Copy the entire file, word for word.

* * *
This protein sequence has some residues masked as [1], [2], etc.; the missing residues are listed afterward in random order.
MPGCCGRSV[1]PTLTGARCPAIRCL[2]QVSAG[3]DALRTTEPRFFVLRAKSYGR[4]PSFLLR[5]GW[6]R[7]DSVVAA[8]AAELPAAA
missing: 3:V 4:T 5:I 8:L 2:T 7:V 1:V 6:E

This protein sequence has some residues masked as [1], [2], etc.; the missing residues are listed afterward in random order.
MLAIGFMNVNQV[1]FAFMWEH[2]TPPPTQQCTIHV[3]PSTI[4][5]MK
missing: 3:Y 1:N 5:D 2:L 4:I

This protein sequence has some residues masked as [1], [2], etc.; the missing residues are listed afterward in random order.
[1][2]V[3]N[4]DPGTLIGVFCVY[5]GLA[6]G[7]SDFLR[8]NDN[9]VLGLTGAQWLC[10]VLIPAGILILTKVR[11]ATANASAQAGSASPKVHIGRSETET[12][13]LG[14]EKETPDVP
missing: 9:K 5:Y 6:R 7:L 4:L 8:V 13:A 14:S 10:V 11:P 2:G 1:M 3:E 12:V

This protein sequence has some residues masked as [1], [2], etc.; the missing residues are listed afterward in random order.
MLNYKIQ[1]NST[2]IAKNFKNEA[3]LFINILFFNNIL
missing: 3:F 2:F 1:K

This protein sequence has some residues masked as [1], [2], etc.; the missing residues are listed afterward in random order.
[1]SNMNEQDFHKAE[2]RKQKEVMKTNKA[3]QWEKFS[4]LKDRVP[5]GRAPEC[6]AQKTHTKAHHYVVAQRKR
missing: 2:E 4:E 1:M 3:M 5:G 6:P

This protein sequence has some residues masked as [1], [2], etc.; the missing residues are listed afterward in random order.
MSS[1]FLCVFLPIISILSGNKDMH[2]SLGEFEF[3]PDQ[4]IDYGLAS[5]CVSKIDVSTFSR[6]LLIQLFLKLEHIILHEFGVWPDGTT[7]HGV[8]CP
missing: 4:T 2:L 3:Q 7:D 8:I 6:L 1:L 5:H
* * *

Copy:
This protein sequence has some residues masked as [1], [2], etc.; the missing residues are listed afterward in random order.
MPGCCGRSV[1]PTLTGARCPAIRCL[2]QVSAG[3]DALRTTEPRFFVLRAKSYGR[4]PSFLLR[5]GW[6]R[7]DSVVAA[8]AAELPAAA
missing: 3:V 4:T 5:I 8:L 2:T 7:V 1:V 6:E

This protein sequence has some residues masked as [1], [2], etc.; the missing residues are listed afterward in random order.
MLAIGFMNVNQV[1]FAFMWEH[2]TPPPTQQCTIHV[3]PSTI[4][5]MK
missing: 3:Y 1:N 5:D 2:L 4:I

This protein sequence has some residues masked as [1], [2], etc.; the missing residues are listed afterward in random order.
[1][2]V[3]N[4]DPGTLIGVFCVY[5]GLA[6]G[7]SDFLR[8]NDN[9]VLGLTGAQWLC[10]VLIPAGILILTKVR[11]ATANASAQAGSASPKVHIGRSETET[12][13]LG[14]EKETPDVP
missing: 9:K 5:Y 6:R 7:L 4:L 8:V 13:A 14:S 10:V 11:P 2:G 1:M 3:E 12:V

This protein sequence has some residues masked as [1], [2], etc.; the missing residues are listed afterward in random order.
MLNYKIQ[1]NST[2]IAKNFKNEA[3]LFINILFFNNIL
missing: 3:F 2:F 1:K

This protein sequence has some residues masked as [1], [2], etc.; the missing residues are listed afterward in random order.
[1]SNMNEQDFHKAE[2]RKQKEVMKTNKA[3]QWEKFS[4]LKDRVP[5]GRAPEC[6]AQKTHTKAHHYVVAQRKR
missing: 2:E 4:E 1:M 3:M 5:G 6:P

This protein sequence has some residues masked as [1], [2], etc.; the missing residues are listed afterward in random order.
MSS[1]FLCVFLPIISILSGNKDMH[2]SLGEFEF[3]PDQ[4]IDYGLAS[5]CVSKIDVSTFSR[6]LLIQLFLKLEHIILHEFGVWPDGTT[7]HGV[8]CP
missing: 4:T 2:L 3:Q 7:D 8:I 6:L 1:L 5:H